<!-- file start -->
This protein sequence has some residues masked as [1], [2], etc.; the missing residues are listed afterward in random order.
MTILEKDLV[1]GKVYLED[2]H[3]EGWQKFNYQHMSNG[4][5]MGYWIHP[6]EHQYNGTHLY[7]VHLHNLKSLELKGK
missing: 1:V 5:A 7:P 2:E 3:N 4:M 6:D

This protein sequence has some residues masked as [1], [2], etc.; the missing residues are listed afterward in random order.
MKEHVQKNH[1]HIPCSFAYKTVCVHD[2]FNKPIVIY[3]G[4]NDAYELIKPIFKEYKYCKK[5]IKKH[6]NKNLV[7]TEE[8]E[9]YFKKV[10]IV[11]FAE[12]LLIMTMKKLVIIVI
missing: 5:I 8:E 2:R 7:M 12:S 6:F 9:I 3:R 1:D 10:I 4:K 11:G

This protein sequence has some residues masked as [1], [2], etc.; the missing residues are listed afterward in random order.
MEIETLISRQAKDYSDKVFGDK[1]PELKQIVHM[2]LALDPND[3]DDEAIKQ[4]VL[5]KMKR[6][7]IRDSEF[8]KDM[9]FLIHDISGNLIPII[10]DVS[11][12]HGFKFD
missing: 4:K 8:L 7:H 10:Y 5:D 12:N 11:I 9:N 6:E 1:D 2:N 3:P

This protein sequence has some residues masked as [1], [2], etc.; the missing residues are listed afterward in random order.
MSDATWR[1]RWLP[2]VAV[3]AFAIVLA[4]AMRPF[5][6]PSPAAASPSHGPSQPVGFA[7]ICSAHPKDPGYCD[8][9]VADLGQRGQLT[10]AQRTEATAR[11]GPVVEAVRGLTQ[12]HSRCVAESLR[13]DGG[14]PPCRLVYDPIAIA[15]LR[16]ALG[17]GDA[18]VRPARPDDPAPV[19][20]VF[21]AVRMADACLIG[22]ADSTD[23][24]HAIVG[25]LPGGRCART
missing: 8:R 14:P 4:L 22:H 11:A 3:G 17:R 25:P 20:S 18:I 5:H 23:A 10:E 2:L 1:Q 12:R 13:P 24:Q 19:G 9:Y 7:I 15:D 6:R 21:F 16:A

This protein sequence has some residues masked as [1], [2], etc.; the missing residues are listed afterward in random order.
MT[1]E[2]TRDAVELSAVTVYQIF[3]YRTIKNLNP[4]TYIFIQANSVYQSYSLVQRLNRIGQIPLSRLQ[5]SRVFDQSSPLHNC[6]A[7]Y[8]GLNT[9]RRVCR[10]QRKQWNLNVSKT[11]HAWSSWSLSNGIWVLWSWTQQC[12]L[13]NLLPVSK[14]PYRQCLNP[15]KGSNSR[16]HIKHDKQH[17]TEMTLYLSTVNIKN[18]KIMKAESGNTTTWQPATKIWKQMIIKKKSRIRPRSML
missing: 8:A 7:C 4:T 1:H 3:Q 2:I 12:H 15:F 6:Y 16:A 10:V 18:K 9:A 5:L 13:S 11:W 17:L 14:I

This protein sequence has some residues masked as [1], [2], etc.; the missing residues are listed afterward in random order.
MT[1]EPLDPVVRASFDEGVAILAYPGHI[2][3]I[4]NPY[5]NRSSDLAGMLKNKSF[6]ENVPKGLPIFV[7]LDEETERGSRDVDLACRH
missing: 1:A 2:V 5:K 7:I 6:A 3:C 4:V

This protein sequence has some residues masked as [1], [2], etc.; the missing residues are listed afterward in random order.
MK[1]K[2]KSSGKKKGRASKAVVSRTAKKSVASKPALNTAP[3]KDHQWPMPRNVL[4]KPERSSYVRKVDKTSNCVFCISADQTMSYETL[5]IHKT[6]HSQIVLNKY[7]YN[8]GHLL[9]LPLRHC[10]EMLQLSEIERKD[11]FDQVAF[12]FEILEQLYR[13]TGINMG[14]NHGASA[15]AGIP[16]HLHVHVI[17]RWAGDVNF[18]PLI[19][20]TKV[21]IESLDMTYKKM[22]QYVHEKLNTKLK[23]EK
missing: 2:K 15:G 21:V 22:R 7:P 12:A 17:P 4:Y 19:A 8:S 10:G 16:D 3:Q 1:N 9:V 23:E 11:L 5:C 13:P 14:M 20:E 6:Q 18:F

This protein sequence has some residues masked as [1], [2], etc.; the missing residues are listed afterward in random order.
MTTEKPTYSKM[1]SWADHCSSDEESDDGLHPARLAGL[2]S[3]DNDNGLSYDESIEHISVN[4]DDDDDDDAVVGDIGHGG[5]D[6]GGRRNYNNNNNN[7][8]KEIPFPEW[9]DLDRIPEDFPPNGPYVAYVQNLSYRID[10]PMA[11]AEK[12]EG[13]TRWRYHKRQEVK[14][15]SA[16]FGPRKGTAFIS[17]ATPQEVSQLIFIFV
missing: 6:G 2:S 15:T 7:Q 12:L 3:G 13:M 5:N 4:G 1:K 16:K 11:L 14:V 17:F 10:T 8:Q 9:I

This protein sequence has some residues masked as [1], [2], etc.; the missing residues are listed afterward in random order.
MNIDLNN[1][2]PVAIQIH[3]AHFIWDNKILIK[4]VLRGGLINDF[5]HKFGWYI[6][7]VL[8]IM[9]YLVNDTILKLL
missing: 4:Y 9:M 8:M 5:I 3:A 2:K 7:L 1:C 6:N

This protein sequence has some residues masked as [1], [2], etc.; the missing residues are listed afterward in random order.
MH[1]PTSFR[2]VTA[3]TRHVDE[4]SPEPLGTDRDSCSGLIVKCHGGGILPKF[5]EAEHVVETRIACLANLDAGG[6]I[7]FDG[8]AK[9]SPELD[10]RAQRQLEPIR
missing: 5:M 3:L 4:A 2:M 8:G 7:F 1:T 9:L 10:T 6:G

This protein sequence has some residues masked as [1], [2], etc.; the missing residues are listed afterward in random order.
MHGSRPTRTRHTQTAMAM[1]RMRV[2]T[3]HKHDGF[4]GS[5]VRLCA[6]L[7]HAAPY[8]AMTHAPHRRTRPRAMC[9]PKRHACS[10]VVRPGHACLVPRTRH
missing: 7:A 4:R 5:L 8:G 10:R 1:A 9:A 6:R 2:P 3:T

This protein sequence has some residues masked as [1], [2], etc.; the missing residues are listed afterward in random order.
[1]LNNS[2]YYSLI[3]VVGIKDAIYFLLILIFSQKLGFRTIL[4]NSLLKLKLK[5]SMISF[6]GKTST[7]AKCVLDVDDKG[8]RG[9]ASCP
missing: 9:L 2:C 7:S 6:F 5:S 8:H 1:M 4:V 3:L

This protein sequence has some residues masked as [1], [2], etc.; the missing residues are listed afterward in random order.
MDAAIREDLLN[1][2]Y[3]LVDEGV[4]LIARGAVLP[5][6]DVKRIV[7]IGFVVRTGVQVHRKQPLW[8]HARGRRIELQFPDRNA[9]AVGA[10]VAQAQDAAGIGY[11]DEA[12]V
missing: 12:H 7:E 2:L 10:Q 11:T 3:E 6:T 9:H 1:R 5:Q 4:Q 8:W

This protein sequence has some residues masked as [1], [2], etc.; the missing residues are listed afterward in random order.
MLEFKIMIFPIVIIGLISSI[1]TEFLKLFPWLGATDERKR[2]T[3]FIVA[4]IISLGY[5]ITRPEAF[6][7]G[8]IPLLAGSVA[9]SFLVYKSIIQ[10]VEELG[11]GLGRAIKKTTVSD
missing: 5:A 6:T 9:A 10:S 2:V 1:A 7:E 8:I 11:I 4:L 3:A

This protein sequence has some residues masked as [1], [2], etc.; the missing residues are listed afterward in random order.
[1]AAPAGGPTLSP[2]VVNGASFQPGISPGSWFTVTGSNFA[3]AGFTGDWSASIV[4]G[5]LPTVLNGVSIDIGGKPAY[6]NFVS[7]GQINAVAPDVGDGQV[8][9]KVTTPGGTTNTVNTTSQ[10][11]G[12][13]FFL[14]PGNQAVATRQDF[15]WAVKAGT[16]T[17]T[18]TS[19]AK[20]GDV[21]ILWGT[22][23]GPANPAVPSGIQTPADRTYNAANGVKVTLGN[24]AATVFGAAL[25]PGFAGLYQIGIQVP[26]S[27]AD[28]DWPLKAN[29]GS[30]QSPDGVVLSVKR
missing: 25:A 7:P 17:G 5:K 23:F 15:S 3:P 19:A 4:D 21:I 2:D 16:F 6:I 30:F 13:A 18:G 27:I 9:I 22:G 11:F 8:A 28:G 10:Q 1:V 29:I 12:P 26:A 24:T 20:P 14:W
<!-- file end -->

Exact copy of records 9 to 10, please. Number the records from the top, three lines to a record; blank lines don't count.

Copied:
This protein sequence has some residues masked as [1], [2], etc.; the missing residues are listed afterward in random order.
MNIDLNN[1][2]PVAIQIH[3]AHFIWDNKILIK[4]VLRGGLINDF[5]HKFGWYI[6][7]VL[8]IM[9]YLVNDTILKLL
missing: 4:Y 9:M 8:M 5:I 3:A 2:K 7:L 1:C 6:N

This protein sequence has some residues masked as [1], [2], etc.; the missing residues are listed afterward in random order.
MH[1]PTSFR[2]VTA[3]TRHVDE[4]SPEPLGTDRDSCSGLIVKCHGGGILPKF[5]EAEHVVETRIACLANLDAGG[6]I[7]FDG[8]AK[9]SPELD[10]RAQRQLEPIR
missing: 5:M 3:L 4:A 2:M 8:G 7:F 1:T 9:L 10:T 6:G